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WRITING WITH DAN - Sara Edi Boyd

Dan comes over on Wednesdays. We work on our screenplays from 1:00-4:00. Barry and Dan are close friends and Barry steps in the Workshop to talk baseball with Dan for a few minutes every week. Sometimes during the season, they go to the DASH games together, drink beer and talk baseball strategy. Dan has just become a volunteer assistant coach to one of the prep schools in town, and Barry is overwrought with jealousy. Being weekly out on a baseball field, and batting cage with boys looking up to you for advice and tips, is something Barry has just so naturally done in years past when his sons were growing up. Raising his own three boys, who are all grown and gone now, would be so much fun for him again.


I don’t understand anything about this pull. This need to share in this way. Dan said last week during practice, he threw over 300 pitches in one day, and 150 the next. Who can do this? Despite suffering all over stiffness and muscle aches, he said he just loved it. Interacting with the boys who are so earnest, trying so hard to learn and perform. I watch Dan talk about it, with wonder. His eyes sparkle with the memory. Dan, like Barry has raised his children. And still.


I am too selfish, introverted, too comfortable in my art space where I spend my days. Moving from pottery, to sewing sketch books, making paintbrushes, and, just started watercolor. I could not commit to that much commitment to others. My mind is filled with trying out the new forms, with new glazes I have created. Trying new firing schedules. And, spending time interacting with my sons Drew and Parker. Drew and I interact several times a day. Sometimes about his work at the Naval Weapons Station galley kitchen, sometimes with his neuro rehab team, or medical team, or coordinating his finances with his dad. I find I spend a fair proportion of my day with and about Drew, who is still in recovery from his brain injury from his cardiac arrest in 2015.


His brother Parker, has started a real estate company in Charleston. He is over busy all the time. Our moments to chat casually are so fleeting, but so precious to us both.


My son, Rob who lives in Boston, doesn’t speak to the rest of us. We are not actually clear on why.


But, between Drew, Parker, Barry and mamma (age 94), I find myself immersed in my Workshop. Happily so. Then, I head in around 4:30 or so, to fearlessly begin sorting out supper. I’ve decided I want to learn to make pizza dough as the type we had in Italy. True handmade dough that you have to rest, rise, and let cure for 24 hours. But, in the end, has those huge bubbles in the crust. Everyday I decision what I want to cook for supper. Text Barry the grocery list. He delivers every item in the kitchen for me before I get there. Its not my normal way to plan something that takes two days to prepare. But, my neighbor Matt ordered flour from Italy, specific to pizza dough, and gave a whole bunch of it to me. Flour that is so light and fluffy, it feels like a whisper between your fingers. So, I will begin the process to make us pizza. I honestly can’t wait.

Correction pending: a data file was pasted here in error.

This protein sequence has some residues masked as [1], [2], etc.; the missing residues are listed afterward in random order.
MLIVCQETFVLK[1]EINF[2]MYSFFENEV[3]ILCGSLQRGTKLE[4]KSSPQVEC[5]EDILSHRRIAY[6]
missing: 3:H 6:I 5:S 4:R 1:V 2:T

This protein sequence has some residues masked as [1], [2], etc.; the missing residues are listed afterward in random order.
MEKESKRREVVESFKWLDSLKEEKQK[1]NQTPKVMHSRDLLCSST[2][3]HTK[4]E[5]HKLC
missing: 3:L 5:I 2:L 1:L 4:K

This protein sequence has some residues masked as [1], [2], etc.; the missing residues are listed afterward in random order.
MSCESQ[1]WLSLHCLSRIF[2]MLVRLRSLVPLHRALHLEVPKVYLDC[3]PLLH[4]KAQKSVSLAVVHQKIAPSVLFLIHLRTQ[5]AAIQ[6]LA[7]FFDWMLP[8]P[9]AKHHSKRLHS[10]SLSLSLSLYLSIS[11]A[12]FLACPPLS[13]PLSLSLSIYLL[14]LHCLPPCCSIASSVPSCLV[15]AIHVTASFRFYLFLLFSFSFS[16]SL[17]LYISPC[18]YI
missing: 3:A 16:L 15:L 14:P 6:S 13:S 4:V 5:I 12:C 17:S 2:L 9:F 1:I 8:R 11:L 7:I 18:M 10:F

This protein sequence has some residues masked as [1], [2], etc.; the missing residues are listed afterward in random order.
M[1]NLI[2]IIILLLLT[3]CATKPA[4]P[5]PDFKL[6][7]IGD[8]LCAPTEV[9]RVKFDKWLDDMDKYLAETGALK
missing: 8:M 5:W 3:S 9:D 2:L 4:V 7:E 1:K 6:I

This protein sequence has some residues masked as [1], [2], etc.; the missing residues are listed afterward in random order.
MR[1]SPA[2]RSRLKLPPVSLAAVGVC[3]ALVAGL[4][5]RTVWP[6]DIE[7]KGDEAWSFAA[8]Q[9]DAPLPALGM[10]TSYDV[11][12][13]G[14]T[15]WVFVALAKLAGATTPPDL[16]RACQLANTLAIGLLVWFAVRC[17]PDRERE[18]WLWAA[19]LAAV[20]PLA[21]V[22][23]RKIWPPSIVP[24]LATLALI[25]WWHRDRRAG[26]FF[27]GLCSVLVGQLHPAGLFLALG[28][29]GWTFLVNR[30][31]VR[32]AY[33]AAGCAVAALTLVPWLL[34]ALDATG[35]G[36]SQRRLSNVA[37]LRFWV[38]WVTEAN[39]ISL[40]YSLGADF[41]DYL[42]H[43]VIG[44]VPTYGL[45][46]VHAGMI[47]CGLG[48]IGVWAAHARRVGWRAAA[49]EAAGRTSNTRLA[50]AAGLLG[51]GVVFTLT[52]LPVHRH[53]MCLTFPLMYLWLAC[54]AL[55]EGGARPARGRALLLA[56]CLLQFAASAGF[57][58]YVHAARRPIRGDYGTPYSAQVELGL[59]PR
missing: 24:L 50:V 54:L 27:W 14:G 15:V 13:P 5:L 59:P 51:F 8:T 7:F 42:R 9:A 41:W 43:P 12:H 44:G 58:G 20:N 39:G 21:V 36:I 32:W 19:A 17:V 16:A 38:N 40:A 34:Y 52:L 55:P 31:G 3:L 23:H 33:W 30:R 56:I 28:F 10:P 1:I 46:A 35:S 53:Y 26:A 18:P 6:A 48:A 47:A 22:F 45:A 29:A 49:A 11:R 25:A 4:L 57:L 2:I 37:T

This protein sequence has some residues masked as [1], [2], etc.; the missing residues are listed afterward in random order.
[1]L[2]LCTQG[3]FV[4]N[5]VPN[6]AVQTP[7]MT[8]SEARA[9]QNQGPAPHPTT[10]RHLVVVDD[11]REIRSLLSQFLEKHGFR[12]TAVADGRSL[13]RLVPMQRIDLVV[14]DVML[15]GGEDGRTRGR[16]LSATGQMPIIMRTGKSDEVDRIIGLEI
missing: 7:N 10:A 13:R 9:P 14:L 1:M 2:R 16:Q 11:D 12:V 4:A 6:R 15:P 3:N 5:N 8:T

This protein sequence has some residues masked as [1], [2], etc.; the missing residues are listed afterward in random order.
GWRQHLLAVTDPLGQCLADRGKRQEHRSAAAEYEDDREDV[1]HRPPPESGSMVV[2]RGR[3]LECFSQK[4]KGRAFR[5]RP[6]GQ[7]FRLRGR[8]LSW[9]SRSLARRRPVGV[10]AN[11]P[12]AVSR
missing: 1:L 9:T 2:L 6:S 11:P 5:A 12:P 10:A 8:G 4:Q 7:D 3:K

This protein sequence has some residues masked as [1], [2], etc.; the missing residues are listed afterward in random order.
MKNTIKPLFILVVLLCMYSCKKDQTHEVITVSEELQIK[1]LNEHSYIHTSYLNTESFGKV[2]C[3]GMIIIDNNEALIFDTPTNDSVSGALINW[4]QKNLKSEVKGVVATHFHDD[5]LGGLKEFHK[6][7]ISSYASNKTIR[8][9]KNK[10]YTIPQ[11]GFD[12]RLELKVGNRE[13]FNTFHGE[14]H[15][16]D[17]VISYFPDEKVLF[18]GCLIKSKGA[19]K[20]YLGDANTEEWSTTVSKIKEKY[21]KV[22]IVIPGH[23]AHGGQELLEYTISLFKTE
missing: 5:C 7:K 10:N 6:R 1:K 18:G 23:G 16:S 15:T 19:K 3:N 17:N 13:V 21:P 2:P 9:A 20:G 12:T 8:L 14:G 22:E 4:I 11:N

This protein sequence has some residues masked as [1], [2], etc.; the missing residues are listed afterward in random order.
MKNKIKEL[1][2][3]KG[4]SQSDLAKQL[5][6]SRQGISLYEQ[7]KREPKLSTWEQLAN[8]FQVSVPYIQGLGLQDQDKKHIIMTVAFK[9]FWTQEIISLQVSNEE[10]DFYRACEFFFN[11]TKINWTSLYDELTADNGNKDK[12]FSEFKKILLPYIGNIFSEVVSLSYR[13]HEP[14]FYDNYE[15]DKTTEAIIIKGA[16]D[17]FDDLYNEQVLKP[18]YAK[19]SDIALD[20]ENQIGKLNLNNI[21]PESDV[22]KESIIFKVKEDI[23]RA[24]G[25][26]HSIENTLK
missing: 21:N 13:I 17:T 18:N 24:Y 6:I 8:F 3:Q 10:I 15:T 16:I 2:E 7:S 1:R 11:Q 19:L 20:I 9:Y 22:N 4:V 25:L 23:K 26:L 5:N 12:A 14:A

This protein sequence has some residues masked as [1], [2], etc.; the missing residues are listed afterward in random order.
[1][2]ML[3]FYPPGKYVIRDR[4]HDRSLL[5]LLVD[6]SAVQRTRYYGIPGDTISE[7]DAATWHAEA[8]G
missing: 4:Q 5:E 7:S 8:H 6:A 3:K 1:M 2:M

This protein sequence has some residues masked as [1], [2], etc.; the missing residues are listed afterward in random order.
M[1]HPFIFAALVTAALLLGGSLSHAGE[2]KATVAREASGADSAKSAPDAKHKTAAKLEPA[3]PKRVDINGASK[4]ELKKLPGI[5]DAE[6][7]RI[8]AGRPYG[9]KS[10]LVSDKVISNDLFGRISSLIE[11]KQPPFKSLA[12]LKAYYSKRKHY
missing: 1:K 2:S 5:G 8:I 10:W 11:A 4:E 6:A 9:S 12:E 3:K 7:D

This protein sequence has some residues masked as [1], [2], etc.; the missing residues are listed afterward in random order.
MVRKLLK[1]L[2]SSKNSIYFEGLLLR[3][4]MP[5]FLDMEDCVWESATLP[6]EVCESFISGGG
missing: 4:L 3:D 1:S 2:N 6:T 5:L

Each week, Dan and I talk for a few minutes before we begin writing. No music. We let Jubal come in, fluff himself on the back of the sofa, as high in the room as he can get, and he goes to sleep. After all these years of just dry dog food, beginning Jan 1 of this year, Barry decided to mix his Dog Chow with some canned food. And, I have my doubts about it all. Yesterday, Barry took Jubal for his daily walkabout, sniffing all the good smells around the big block that is his territory, then fed Jubal his supper. Afterwards, Jubal hopped on the sofa, across from the fire in the fireplace, and fell so hard asleep, I told Barry I was suspecting there were dog drugs in the canned food. That Jubal looked like a teenage boy who just ate a big supper after football practice, and had crashed.


But, if Dan and I don’t let Jubal in the Workshop while we are out there writing, he will stand at the door whining so pitifully, there’s no chance we could get any work done. Its funny. Jubal never does this when its just me in there alone working. And, its the same for me I guess. I can never write if Dan’s not in the red leather chair, across the room from me on the sofa. Just something about Dan I guess. My writing partner. When he begins packing up, always a sad moment for Jubes and me, a bit early today to go visit his mamma at Vienna Village. So I will go for a walk with Barry, and head to the kitchen, to start my first honest-to-goodness homemade Italian Pizza. Basil from the plant in my kitchen window. Fearless in the kitchen.

 

Sara Edi Boyd is a mother, potter, and landscape architect. She cooks and makes framed botanicals. She lives with her husband in Winston Salem, and spend her days in the backyard Workshop.

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